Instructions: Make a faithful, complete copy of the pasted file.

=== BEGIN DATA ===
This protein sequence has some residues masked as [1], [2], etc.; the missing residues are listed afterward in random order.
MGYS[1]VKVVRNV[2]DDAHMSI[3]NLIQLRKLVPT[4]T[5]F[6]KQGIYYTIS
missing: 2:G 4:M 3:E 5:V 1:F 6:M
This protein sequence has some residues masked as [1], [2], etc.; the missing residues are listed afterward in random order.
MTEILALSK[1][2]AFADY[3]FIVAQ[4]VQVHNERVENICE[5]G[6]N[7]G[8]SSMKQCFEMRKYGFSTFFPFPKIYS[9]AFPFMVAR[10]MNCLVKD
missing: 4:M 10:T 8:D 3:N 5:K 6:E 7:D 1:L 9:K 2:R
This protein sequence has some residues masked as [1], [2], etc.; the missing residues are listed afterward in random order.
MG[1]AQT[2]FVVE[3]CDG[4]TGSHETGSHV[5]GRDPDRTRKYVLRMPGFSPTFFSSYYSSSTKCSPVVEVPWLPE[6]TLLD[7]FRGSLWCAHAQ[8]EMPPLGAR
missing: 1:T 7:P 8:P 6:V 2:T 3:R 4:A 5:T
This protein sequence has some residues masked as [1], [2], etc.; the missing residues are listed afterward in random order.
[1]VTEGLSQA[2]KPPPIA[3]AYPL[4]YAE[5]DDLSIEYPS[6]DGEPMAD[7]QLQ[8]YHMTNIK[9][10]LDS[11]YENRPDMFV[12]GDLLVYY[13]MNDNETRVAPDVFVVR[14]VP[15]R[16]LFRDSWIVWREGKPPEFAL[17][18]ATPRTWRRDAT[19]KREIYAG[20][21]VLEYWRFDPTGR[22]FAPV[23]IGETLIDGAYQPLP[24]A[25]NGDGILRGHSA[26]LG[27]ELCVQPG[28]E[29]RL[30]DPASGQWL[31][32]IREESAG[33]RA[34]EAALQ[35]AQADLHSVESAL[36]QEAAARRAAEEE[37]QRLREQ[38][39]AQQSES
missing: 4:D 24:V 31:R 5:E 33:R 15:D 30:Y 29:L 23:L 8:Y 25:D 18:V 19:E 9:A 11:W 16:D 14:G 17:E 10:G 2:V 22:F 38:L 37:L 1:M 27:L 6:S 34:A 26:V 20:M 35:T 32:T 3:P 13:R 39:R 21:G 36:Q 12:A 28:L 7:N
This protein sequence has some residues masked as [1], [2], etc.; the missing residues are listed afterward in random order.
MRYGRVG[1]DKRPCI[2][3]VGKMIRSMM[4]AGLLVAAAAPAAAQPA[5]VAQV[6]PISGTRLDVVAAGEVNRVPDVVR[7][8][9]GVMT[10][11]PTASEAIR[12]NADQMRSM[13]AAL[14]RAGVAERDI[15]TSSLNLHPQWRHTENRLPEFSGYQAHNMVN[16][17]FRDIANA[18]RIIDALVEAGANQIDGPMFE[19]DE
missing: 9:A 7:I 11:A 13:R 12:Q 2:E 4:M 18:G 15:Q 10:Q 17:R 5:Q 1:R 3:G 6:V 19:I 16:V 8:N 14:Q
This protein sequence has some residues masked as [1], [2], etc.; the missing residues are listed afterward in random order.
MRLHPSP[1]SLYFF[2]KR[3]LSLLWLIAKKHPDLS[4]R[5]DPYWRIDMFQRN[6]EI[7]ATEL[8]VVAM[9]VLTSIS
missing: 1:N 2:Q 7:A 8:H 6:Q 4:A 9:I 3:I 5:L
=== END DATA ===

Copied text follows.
This protein sequence has some residues masked as [1], [2], etc.; the missing residues are listed afterward in random order.
MGYS[1]VKVVRNV[2]DDAHMSI[3]NLIQLRKLVPT[4]T[5]F[6]KQGIYYTIS
missing: 2:G 4:M 3:E 5:V 1:F 6:M
This protein sequence has some residues masked as [1], [2], etc.; the missing residues are listed afterward in random order.
MTEILALSK[1][2]AFADY[3]FIVAQ[4]VQVHNERVENICE[5]G[6]N[7]G[8]SSMKQCFEMRKYGFSTFFPFPKIYS[9]AFPFMVAR[10]MNCLVKD
missing: 4:M 10:T 8:D 3:N 5:K 6:E 7:D 1:L 9:K 2:R
This protein sequence has some residues masked as [1], [2], etc.; the missing residues are listed afterward in random order.
MG[1]AQT[2]FVVE[3]CDG[4]TGSHETGSHV[5]GRDPDRTRKYVLRMPGFSPTFFSSYYSSSTKCSPVVEVPWLPE[6]TLLD[7]FRGSLWCAHAQ[8]EMPPLGAR
missing: 1:T 7:P 8:P 6:V 2:T 3:R 4:A 5:T
This protein sequence has some residues masked as [1], [2], etc.; the missing residues are listed afterward in random order.
[1]VTEGLSQA[2]KPPPIA[3]AYPL[4]YAE[5]DDLSIEYPS[6]DGEPMAD[7]QLQ[8]YHMTNIK[9][10]LDS[11]YENRPDMFV[12]GDLLVYY[13]MNDNETRVAPDVFVVR[14]VP[15]R[16]LFRDSWIVWREGKPPEFAL[17][18]ATPRTWRRDAT[19]KREIYAG[20][21]VLEYWRFDPTGR[22]FAPV[23]IGETLIDGAYQPLP[24]A[25]NGDGILRGHSA[26]LG[27]ELCVQPG[28]E[29]RL[30]DPASGQWL[31][32]IREESAG[33]RA[34]EAALQ[35]AQADLHSVESAL[36]QEAAARRAAEEE[37]QRLREQ[38][39]AQQSES
missing: 4:D 24:V 31:R 5:E 33:R 15:D 30:Y 29:L 23:L 8:Y 25:D 18:V 19:E 9:A 11:W 16:D 14:G 17:E 10:G 2:V 22:F 38:L 37:L 1:M 27:L 6:S 34:A 26:V 20:M 35:T 32:T 3:P 13:R 39:R 21:G 36:Q 12:A 28:L 7:N
This protein sequence has some residues masked as [1], [2], etc.; the missing residues are listed afterward in random order.
MRYGRVG[1]DKRPCI[2][3]VGKMIRSMM[4]AGLLVAAAAPAAAQPA[5]VAQV[6]PISGTRLDVVAAGEVNRVPDVVR[7][8][9]GVMT[10][11]PTASEAIR[12]NADQMRSM[13]AAL[14]RAGVAERDI[15]TSSLNLHPQWRHTENRLPEFSGYQAHNMVN[16][17]FRDIANA[18]RIIDALVEAGANQIDGPMFE[19]DE
missing: 9:A 7:I 11:A 13:R 12:Q 2:E 4:M 18:G 15:Q 10:Q 17:R 5:Q 1:R 3:G 6:V 19:I 16:V 8:N 14:Q
This protein sequence has some residues masked as [1], [2], etc.; the missing residues are listed afterward in random order.
MRLHPSP[1]SLYFF[2]KR[3]LSLLWLIAKKHPDLS[4]R[5]DPYWRIDMFQRN[6]EI[7]ATEL[8]VVAM[9]VLTSIS
missing: 1:N 2:Q 7:A 8:H 6:Q 4:A 9:I 3:I 5:L